DonTigny loved floating the Missouri
By Robert Lucke
There are many of Emil DonTigny's family and friends who think that although this Missouri River visionary died in 1969, it is a shame that to this day, some point or part of the Missouri has not been named in his honor.
A love of rivers came early in DonTigny's life. Dick DonTigny of Havre, son of Emil, tells of his father being born on the St. Maurice River north of the Gulf of Lawrence in French Quebec where his family owned timber lands. His early education in that area came from French tutors who came to live with the family for seven months out of each year to instruct the children in elementary education. He learned canoeing there and was an expert canoeist for the rest of his life.
In the 1920s, he and his family moved to Bainville, where they ran a theater. On his own, DonTigny moved to Havre, getting a job on the railroad and later working for Joe Moore as a projectionist in local theaters. He married Helen Halverson of Havre and had four children, Richard, Donald, David and Margaret Mary.
DonTigny, in partnership with a Great Falls man, bought the Havre Theater and eventually built the Sunset Drive-In theater.
In the 1950s, DonTigny developed an interest in the Missouri River and in 1957 made his first trip. Son, Dick, dropped DonTigny and his brother-in-law, Cy Morrison, off in Fort Benton and picked them up 10 days later in Fort Peck. In spite of many difficulties encountered in that first trip, it provided a spring board that was to follow DonTigny all of the rest of his life. Dick DonTigny continues the story.
"The trip precipitated an intense interest into the history, the geology, the archeology, the flora and the fauna of the river and especially of the area between the Virgelle ferry and the PN ferry. In an attempt to learn all that he could, DonTigny took many local specialists down that section of the river," Dick DonTigny said.
"Drawing heavily from the journals of Lewis and Clark, DonTigny made several float trips to identify campsites, formations, Indian encampments, buffalo jumps, rivers and streams that had been named by Lewis and Clark as well as sites such as the old Conley post office at the mouth of Eagle Creek, Fort Clagget and Camp Cook near the mouth of the Judith River," continued Dick DonTigny.
During Emil DonTigny's time on the river, many people of national importance traveled the river with him. That gave him a strong platform when the United States Government proposed to put a dam near Cow Creek that would back up the river water all the way to Fort Benton.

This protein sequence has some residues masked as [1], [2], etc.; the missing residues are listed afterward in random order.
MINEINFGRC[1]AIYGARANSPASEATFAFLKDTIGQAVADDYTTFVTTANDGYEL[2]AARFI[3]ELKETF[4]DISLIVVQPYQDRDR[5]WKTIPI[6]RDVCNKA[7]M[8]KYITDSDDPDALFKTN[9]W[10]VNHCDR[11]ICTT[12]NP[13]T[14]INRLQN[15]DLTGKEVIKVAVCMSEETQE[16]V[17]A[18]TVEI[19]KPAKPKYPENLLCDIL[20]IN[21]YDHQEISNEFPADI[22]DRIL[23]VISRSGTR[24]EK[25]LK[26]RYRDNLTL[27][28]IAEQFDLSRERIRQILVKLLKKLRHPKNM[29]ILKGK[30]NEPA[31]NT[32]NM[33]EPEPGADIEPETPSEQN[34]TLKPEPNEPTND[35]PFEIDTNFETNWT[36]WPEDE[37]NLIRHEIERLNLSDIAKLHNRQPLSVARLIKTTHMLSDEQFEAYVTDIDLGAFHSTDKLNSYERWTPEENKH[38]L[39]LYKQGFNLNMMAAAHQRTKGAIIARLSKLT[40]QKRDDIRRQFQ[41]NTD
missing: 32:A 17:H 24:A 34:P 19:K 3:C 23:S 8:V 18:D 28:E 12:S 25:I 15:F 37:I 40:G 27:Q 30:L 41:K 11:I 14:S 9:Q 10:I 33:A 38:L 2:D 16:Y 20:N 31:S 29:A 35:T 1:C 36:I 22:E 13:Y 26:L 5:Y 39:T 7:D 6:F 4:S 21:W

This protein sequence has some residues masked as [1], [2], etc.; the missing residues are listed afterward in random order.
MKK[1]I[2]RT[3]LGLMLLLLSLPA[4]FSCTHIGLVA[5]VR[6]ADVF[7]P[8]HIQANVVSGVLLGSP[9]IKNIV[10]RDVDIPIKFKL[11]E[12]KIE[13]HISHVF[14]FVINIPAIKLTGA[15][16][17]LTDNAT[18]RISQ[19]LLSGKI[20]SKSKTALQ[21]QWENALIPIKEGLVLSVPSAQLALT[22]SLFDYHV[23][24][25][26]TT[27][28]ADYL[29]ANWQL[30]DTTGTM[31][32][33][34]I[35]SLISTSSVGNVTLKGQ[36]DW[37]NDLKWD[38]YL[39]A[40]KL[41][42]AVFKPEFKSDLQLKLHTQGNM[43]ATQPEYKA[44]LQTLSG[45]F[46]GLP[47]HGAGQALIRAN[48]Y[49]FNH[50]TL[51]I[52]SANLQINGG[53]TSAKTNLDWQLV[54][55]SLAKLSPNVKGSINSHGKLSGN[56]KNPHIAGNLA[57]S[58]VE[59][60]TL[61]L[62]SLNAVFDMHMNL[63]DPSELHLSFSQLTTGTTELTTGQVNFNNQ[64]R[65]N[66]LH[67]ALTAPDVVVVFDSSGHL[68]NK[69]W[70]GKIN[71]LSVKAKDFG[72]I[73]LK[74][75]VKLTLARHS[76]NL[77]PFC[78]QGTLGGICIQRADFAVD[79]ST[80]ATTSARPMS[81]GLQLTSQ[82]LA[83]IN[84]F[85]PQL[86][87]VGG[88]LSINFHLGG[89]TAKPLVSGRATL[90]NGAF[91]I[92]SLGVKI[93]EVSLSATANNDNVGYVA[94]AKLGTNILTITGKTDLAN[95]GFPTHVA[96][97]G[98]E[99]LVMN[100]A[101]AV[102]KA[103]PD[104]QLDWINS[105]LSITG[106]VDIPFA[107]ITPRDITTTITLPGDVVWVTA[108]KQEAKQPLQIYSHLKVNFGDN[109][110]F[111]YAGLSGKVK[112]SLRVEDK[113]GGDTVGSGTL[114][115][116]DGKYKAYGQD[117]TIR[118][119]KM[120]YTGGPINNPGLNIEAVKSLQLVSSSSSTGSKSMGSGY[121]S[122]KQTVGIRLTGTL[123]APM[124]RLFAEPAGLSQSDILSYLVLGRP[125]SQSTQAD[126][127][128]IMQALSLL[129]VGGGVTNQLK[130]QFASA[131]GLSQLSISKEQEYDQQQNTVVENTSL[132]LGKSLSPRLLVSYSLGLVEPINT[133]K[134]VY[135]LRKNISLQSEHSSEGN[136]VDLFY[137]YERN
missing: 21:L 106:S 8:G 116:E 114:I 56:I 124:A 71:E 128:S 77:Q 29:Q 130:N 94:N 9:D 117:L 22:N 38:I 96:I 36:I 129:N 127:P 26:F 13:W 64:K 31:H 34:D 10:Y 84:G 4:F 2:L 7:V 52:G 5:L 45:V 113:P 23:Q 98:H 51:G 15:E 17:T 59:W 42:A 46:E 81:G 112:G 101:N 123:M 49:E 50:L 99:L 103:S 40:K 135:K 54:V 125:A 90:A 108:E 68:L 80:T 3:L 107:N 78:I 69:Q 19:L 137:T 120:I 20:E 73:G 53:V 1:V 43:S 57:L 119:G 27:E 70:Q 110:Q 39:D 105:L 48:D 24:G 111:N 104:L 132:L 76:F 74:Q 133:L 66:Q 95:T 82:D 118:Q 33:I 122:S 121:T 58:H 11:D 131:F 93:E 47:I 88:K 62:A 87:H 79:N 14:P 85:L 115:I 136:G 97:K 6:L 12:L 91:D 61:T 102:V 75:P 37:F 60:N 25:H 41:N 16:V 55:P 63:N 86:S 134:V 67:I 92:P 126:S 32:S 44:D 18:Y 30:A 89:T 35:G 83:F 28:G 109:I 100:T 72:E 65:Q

"Dad was convinced this was too precious an area to be inundated," Dick DonTigny said. "Every time there was a hard push to build the dam, Dad would call his friends back East who loved the river. They would all write letters and the dam was eventually stopped."
"Making over 50 trips until his death in 1969 at the age of 67, he was a singular influence on helping to save the river from damming and having it be declared a wild and scenic river. Thousands have since enjoyed this precious heritage," said Dick DonTigny.
Dick DonTigny has suggested to the BLM a way that many more could enjoy the Missouri like his father did.
"I made a suggestion. I told them (the BLM) that instead of just canoe access, which is inaccessible to many for the most of the year, I think they should have vista points trails down to the campsites from those points and people could walk down to the river and enjoy the water," said DonTigny. "They could have sighting tubes pointing to landmarks, things like that, and that would provide almost year-round access to the river. Trails maybe upstream and downstream that people could walk from those points. I never heard a thing from the BLM about my idea. They probably had a different idea."
If there ever were a system of vista points as DonTigny suggests, one of them would be a perfect and fitting memorial to his father's love for the river.
Meanwhile, every person who floats the Missouri to this day owes a debt of thanks to this Canadian river man who fell in love with his adopted state of Montana and considered the Missouri from Fort Benton to Fort Peck its most precious treasure.
Interested in supporting a vista point or other memorial on the Missouri for Emil DonTigny? Write or call the BLM in Lewistown or the U.S. congressional delegation.